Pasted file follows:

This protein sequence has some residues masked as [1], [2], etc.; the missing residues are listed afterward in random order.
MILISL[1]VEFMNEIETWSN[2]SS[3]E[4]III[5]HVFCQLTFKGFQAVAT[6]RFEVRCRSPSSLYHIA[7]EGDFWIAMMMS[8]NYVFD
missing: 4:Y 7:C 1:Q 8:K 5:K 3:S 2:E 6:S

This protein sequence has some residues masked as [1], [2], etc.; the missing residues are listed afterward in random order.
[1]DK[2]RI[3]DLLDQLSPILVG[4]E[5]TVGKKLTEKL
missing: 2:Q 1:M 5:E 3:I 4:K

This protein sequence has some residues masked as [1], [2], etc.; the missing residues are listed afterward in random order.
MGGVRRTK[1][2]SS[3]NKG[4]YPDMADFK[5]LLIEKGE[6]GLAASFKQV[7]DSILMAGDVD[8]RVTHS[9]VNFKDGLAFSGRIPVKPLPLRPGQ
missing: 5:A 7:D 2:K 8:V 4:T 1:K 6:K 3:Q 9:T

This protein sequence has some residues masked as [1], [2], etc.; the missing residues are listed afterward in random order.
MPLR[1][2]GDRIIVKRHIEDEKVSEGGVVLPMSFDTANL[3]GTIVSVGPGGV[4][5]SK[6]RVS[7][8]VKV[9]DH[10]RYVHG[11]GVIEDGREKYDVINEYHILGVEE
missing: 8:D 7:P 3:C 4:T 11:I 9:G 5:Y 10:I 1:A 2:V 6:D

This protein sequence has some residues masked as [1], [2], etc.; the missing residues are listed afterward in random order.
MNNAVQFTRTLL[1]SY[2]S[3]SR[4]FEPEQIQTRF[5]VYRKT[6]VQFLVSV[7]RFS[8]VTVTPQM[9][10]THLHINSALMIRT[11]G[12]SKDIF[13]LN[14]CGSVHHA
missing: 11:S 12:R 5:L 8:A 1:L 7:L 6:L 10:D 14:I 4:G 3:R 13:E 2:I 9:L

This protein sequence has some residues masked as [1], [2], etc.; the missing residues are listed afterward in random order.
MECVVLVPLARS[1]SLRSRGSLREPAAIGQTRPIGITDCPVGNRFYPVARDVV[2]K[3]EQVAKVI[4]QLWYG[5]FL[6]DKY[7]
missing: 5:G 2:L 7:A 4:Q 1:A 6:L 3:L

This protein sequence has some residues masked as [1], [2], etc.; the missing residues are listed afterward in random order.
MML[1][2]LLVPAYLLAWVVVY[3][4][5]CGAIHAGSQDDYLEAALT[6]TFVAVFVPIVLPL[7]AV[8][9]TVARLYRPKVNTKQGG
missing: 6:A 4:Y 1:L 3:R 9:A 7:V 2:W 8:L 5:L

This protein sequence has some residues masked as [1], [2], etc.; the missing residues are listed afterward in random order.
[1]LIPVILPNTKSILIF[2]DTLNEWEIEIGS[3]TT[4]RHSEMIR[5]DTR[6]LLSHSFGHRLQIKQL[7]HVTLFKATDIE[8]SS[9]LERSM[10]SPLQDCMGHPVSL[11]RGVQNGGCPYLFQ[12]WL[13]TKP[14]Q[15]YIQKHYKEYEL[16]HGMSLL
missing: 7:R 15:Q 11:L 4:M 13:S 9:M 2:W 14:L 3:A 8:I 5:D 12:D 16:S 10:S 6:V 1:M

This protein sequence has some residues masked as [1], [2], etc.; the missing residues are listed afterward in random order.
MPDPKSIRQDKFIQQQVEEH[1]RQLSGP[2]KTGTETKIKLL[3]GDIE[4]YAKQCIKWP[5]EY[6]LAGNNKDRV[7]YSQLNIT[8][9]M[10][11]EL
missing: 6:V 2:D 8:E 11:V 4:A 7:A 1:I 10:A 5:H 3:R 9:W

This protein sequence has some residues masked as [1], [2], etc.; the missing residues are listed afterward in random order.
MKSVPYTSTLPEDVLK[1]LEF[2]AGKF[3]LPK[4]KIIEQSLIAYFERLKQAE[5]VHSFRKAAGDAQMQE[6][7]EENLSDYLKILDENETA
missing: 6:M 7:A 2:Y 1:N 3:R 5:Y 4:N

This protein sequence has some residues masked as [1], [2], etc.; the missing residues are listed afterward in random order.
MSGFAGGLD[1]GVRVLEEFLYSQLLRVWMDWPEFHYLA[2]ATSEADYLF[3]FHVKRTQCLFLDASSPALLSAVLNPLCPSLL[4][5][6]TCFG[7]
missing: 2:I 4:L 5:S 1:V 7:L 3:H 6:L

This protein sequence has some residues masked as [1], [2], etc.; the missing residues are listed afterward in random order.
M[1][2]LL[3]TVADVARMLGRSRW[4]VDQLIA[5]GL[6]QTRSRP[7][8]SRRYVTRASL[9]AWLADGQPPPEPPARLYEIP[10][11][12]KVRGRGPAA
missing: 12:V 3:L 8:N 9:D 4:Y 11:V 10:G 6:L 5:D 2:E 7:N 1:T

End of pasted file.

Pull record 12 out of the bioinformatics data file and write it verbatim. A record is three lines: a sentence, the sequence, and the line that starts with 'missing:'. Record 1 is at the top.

This protein sequence has some residues masked as [1], [2], etc.; the missing residues are listed afterward in random order.
M[1][2]LL[3]TVADVARMLGRSRW[4]VDQLIA[5]GL[6]QTRSRP[7][8]SRRYVTRASL[9]AWLADGQPPPEPPARLYEIP[10][11][12]KVRGRGPAA
missing: 12:V 3:L 8:N 9:D 4:Y 11:V 10:G 6:L 5:D 2:E 7:N 1:T